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Spotlight on Meniere’s Disease

Diagnosing Meniere's Disease

If you’ve ever experienced a feeling of dizziness or the room spinning, you may be familiar with the term ‘vertigo,’ but do you know it by its proper name of Meniere’s disease? While there are other causes of vertigo, Meniere’s disease is the most common culprit of chronic unsteadiness. Meniere’s disease most frequently begins in those in the 20 to 50-year-old age range, continues into older age, and affects around 615,000 Americans.

Symptoms of Meniere’s

Feeling the room spinning is one of the most common symptoms of Meniere’s, particularly if this feeling begins and ends at random intervals. This feeling – vertigo – tends to last up to a few hours, but no longer. However, vertigo is often chronic for sufferers of Meniere’s. Another possible symptom is tinnitus, or ringing in the ears. Meniere’s disease can cause other types of hearing loss and pressure within the ear, though symptoms generally occur in only one ear at a time. These symptoms, along with headaches, light sensitivity, and blurry vision tend to disappear and reappear infrequently and can clear up after only one incidence.

Diagnosing Meniere’s

Doctors conduct three different tests to confirm a diagnosis of Meniere’s. The first is a hearing test focused on pitches and volumes since those with Meniere’s tend to struggle with lower frequencies. The next test assesses the inner ear and balance. Did you know some of the ear’s balance sensors are connected to your eye movements? A test called videonystagmography blows warm and cold air into the ear canal to measure eye movements to test potential balance issues. Other balance tests involve walking on a platform without shoes, testing eye movements in relation to different stimuli, or sitting in a rotating chair. Finally, a patient’s blood work and imaging is tested to confirm no other cause of symptoms.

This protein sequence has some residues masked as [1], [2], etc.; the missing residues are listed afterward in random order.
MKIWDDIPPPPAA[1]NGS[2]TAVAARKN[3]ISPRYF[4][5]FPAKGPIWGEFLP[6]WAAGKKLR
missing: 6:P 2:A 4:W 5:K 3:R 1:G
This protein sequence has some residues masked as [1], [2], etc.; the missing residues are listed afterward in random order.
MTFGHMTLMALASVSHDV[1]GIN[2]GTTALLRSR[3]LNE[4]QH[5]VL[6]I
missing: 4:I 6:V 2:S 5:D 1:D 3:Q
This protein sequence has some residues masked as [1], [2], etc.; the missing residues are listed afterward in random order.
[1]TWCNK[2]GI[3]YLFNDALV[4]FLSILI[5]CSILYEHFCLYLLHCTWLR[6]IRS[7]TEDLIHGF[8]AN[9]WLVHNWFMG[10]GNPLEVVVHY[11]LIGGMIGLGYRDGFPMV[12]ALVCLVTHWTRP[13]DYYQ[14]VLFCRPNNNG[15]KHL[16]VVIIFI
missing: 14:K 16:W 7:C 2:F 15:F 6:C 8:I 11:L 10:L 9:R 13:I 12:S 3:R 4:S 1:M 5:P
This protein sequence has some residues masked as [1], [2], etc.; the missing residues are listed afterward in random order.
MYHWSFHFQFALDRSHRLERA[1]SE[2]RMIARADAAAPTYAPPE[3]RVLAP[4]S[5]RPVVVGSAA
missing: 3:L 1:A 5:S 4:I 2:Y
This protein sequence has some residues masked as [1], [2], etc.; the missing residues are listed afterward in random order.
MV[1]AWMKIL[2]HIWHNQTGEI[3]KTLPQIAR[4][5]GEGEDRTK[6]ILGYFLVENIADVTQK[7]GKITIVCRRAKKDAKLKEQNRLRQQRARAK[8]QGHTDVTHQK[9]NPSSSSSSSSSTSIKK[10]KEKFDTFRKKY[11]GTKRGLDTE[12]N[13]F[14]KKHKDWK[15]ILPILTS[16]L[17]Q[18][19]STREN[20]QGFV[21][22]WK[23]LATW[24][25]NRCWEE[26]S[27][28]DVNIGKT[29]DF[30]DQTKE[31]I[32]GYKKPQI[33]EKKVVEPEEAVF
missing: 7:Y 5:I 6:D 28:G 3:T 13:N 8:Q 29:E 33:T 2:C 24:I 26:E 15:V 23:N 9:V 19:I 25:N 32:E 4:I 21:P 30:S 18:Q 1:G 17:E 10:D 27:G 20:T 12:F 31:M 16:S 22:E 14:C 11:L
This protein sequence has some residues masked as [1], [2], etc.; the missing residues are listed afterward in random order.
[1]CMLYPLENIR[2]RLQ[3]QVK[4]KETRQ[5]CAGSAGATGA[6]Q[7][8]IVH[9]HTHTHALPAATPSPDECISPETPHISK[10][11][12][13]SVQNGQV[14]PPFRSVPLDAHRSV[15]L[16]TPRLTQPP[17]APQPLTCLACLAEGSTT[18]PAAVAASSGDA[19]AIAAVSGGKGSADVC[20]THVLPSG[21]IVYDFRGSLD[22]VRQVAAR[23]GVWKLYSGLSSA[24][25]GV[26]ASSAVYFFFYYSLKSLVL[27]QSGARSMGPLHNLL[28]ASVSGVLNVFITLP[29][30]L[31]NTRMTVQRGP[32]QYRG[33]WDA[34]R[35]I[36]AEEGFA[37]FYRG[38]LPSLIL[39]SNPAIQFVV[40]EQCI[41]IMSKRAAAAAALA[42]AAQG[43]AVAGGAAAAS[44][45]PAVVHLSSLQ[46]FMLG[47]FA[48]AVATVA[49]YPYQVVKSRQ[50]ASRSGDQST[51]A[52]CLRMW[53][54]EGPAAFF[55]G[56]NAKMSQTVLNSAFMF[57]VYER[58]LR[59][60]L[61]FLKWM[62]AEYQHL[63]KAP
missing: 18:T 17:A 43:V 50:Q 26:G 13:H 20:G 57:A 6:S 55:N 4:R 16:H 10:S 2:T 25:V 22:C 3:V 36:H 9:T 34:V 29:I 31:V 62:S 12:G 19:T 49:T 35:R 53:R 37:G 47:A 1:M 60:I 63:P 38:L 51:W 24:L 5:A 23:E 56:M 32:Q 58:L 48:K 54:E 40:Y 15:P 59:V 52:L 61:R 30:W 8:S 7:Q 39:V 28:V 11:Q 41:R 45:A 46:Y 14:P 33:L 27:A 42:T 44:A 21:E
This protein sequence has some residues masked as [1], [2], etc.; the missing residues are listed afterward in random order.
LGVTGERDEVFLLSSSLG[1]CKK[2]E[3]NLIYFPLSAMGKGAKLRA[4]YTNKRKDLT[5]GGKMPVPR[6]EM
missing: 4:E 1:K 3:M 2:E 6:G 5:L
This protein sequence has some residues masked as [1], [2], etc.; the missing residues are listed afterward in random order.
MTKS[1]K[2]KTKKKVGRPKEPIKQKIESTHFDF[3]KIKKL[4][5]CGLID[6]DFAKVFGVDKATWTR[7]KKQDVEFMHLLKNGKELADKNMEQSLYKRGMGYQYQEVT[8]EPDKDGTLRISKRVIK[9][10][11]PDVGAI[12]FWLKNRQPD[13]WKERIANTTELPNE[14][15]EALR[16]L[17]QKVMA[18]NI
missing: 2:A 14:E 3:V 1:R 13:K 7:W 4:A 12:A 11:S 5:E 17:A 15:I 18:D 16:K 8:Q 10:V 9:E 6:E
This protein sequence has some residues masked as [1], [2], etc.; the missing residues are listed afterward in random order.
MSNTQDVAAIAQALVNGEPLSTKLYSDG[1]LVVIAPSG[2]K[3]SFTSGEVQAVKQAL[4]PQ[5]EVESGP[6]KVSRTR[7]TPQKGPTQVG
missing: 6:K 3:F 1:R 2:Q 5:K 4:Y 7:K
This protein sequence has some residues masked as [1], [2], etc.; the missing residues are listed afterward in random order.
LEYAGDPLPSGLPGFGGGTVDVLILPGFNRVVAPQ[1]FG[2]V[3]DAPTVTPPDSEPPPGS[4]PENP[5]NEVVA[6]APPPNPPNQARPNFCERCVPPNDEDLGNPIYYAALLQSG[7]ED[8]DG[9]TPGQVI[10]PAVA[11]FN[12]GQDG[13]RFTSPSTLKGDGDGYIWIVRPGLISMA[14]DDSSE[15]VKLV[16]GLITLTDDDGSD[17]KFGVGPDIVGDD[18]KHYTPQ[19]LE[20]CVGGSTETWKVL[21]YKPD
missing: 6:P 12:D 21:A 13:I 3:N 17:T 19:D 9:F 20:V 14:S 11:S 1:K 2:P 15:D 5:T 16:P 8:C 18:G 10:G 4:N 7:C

Treating Meniere’s

Unfortunately there is no cure, but there are treatments available to both counteract current vertigo attacks and prevent future discomforts. The most popular course of action is decreasing sodium in a diet. Sodium leads to water retention and can cause pressure in the inner ear. There are water-reduction pills for an added boost, but a change in diet alone can create great benefits. Other pills like Valium, Dramamine, and Ativan are helpful during vertigo stints by decreasing dizziness and nausea. There is also Vestibular Rehabilitation Therapy, which can help the brain alter its reactions to imbalances and movement. This helps prevent future episodes of dizziness.

A doctor or audiologist may also recommend the easiest, non-invasive treatment option: hearing aids. Symptoms like tinnitus and hearing loss are quickly treated with hearing aids which do not require extensive lifestyle changes or drug interference. Certain patients do not respond to these basic treatments and move forward with shots of steroids or antibiotics into the middle ear. In  more extreme circumstances, surgeries can be performed within the ear to remove balance issues and fluid build-up.

By: Diana Michel

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